We spent the dark winter evenings looking forward to the long summer days.. Running was going to be easy in the summer with bright mornings, warm weather, kids off school and a more relaxed atmosphere in work.
We anticipated that by August we would be energised, strong and bronzed from a summer in the great outdoors. We imagined escaping for leisurely morning holiday runs, returning home invigorated and glowing. Well, it is now well into August. I hope your summer of running has lived up to your expectations.
Although some people have managed to carve out the time to run this summer, I know so many are still playing catch-up and looking forward to "some time" in the future when you will have more time on your hands.
Let me tell you a secret. You will never have the time to go for a run. There will always be something more urgent to be done. It’s a bit like laundry: no matter how much of it you manage to clear, you will never be completely free of it for very long.
Running often drops down the list of priorities as no one asks loudly for it to be done right now. No one else suffers when you skip your run.
Although delaying one load of laundry for 24 hours won’t make a difference to our life, we are still guilty of prioritising such jobs as urgent tasks ahead of thinking of the long term and what is really important: our physical and mental health.
I’m sure there are some things you are doing today that don’t have to be done right now. Although running makes us feel so good, we often feel guilty about leaving jobs behind and spending time on something that is just for us and no one else. The feeling of completing a run cannot be beaten, yet we deprive ourselves of this as we are so busy being busy. Sometimes it’s easier to not run and to use our busy lives as an excuse.
There are times when it is impossible to run but there are windows in every week we could take advantage of if we took the time to see them and not fill them with other jobs. Each day that you skip knocks a little piece off your fitness and your running confidence. The more days you miss, the less likely you are to run tomorrow.
Even with the best of intentions, it is hard to get out the door. You love running and how it makes you feel, but it’s hard to prioritise yourself ahead of everything and everyone else. Make it easy, so that when you do spot that window of opportunity to go running you can take advantage. The trick is to find a way to make running a non-negotiable part of your week.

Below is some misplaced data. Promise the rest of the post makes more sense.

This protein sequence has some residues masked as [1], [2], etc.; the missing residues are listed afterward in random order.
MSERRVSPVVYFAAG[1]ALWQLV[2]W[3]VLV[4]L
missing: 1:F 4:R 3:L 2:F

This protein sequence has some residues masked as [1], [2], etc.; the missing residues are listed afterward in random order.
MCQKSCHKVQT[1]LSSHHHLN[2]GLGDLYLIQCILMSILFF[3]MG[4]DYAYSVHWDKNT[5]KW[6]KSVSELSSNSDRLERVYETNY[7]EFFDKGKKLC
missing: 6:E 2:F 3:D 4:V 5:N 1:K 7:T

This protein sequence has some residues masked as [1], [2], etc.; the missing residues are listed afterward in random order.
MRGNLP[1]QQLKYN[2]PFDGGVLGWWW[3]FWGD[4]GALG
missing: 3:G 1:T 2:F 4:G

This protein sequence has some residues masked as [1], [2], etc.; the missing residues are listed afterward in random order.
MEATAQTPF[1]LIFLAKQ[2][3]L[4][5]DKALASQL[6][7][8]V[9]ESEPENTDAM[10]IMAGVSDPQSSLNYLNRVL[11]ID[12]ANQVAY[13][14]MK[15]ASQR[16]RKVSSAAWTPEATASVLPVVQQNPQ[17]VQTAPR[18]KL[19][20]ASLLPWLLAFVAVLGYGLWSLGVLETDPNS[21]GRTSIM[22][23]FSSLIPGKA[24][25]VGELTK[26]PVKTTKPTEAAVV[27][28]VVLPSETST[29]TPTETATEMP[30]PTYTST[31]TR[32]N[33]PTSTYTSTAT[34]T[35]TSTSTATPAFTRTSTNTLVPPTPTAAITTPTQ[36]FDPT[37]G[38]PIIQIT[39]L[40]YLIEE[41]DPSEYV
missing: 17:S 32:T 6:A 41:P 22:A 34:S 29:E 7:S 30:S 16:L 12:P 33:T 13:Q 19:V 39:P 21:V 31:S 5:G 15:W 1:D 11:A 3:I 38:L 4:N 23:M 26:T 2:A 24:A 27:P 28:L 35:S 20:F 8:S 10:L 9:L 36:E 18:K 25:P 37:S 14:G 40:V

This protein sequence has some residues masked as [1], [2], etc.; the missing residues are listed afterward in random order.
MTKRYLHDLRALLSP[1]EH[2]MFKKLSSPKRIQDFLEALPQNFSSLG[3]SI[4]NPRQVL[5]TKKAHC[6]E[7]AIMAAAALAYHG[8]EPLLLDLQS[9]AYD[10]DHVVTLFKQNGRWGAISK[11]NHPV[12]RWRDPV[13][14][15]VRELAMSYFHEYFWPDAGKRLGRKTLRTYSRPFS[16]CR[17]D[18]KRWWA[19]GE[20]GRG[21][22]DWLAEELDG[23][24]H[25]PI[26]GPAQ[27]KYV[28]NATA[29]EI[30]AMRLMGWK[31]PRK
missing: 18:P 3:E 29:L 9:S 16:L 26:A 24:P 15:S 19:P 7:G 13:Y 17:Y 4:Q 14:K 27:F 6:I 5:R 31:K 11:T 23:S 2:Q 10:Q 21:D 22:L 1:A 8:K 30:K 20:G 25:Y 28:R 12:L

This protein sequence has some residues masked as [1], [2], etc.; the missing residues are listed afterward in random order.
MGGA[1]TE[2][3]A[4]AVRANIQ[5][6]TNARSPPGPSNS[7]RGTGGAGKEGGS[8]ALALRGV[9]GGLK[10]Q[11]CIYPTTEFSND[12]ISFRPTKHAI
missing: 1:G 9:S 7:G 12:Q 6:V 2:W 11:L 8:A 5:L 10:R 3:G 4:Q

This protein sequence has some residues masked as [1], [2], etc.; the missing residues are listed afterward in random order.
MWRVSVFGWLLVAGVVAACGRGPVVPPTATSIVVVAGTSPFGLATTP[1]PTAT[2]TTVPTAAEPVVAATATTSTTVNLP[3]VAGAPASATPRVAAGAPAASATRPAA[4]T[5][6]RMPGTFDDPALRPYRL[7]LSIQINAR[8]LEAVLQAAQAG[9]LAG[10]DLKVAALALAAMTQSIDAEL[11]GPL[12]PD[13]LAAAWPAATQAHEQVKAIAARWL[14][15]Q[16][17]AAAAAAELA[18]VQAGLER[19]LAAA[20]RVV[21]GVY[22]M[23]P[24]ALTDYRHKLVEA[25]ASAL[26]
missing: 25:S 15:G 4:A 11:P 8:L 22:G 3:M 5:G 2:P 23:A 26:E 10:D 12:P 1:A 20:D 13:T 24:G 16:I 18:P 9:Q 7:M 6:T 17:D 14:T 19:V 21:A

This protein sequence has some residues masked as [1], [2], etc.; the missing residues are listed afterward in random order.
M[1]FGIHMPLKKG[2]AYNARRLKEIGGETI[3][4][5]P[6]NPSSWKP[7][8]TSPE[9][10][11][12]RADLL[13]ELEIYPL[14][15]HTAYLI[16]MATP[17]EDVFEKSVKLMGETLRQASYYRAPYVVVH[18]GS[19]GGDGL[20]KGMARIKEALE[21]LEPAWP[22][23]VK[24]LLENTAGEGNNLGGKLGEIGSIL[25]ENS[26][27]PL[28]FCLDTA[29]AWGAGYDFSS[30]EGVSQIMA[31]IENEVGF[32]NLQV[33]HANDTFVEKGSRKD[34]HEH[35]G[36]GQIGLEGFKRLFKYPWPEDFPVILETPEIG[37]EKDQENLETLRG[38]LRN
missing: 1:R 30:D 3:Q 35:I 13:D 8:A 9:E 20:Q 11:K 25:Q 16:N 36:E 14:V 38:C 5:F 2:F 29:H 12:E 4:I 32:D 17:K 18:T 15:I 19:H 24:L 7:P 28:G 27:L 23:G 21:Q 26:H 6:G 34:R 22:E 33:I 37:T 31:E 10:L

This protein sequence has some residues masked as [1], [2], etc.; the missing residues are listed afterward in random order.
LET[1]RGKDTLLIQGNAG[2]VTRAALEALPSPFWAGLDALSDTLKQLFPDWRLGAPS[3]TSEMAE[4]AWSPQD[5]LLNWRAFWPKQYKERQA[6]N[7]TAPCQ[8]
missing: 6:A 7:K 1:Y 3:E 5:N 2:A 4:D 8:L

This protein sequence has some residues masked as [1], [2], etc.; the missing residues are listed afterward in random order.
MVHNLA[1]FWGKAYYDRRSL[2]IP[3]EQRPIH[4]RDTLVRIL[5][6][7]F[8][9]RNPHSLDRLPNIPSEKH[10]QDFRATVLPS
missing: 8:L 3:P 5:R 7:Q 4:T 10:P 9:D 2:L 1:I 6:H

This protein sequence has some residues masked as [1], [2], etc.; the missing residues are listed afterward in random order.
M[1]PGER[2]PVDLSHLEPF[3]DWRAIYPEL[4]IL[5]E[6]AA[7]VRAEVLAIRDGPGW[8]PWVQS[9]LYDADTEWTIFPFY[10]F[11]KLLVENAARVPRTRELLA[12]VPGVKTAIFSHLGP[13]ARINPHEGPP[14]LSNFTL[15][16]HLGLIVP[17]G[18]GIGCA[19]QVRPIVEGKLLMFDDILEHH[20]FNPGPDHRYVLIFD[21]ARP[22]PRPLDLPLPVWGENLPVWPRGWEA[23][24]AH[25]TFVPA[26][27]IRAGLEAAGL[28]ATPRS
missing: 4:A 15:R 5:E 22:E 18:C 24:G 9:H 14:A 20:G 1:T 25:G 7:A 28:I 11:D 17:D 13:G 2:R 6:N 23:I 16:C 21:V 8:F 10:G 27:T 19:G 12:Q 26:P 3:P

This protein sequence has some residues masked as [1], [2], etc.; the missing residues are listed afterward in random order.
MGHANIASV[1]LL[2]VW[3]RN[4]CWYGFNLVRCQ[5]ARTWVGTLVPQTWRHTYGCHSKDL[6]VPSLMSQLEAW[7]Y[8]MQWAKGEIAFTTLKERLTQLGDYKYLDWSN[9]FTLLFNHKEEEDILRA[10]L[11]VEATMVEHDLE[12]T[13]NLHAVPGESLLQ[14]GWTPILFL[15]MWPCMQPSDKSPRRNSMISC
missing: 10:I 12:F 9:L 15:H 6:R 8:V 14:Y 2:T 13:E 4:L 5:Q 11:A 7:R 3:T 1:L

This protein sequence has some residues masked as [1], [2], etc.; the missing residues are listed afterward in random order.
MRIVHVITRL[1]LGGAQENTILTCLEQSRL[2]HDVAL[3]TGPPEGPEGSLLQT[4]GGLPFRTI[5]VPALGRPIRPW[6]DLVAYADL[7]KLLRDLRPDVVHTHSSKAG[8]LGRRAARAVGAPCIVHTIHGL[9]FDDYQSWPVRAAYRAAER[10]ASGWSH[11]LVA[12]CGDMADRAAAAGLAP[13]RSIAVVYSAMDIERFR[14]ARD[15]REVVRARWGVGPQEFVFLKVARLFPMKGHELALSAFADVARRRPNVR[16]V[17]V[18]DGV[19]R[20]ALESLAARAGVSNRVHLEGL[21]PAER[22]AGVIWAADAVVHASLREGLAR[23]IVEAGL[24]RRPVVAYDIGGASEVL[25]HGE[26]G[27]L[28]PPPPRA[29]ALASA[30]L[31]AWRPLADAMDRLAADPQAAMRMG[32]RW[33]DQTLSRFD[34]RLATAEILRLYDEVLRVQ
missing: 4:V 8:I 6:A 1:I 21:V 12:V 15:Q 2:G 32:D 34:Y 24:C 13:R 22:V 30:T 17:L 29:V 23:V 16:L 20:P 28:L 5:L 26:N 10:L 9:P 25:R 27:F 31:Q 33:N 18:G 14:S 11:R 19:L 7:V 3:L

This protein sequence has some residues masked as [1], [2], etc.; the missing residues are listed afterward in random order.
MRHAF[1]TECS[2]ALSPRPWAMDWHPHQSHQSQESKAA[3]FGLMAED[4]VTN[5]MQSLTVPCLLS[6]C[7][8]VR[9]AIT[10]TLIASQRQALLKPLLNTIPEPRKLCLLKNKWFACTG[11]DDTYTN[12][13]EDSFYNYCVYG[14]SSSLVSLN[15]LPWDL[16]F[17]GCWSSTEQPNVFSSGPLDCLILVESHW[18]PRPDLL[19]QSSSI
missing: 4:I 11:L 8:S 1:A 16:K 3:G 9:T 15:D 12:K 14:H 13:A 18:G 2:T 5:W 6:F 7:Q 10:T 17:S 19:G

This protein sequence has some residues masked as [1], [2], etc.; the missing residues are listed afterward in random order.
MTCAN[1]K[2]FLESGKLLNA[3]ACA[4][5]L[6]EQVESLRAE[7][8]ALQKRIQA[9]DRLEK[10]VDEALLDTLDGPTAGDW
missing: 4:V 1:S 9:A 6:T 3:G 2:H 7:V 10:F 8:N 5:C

Steal the secrets of dedicated runners. Always have your running gear ready to go in a corner of your room. You are significantly more likely to run if you are at least dressed to go. Arrange to meet someone else. If you have made a plan to meet, you will turn up.
Get the family involved. Running doesn’t have to be structured. You can get the full benefit of the fresh air in the park chasing a Frisbee, a ball or a child. It’s too easy to stand still or sit on a park bench watching others move. When going to the beach with children, wear clothes you can run and move comfortably in. You won’t sprint in sandals and a summer dress, but you might just get involved if you are in your running gear.
If you cannot get motivated to run, why not help someone else to start running? Become their motivator and coach and run with them. Arrange to meet a friend for a run rather than a coffee, or choose to leave the car at home when you need to nip to the corner shop.
Try to make running an important part of your day rather than an optional luxury for when everything else is done.
We still have a couple of weeks in August to take control of our running and get that routine in place for the autumn. It won’t be long until we are back into school lunches, studying, ironing shirts and enduring darker evenings. The to-do list will get longer in September and it will be harder to start then. Get ahead of yourself and take advantage of the wonderful month that still brings us bright mornings, long evenings and quieter roads. Carve out a little time in your day for you. No one will thank you for that extra load of laundry. Very soon you will be looking back nostalgically at these long summer days. It’s up to you to make the most of them.
Mary Jennings is founder and running coach with ForgetTheGym.ie. Mary trains beginners and marathoners and everyone in between to enjoy running and stay injury free, and designed the Get Running courses for The Irish Times, which you can join at any time. See irishtimes.com/getrunning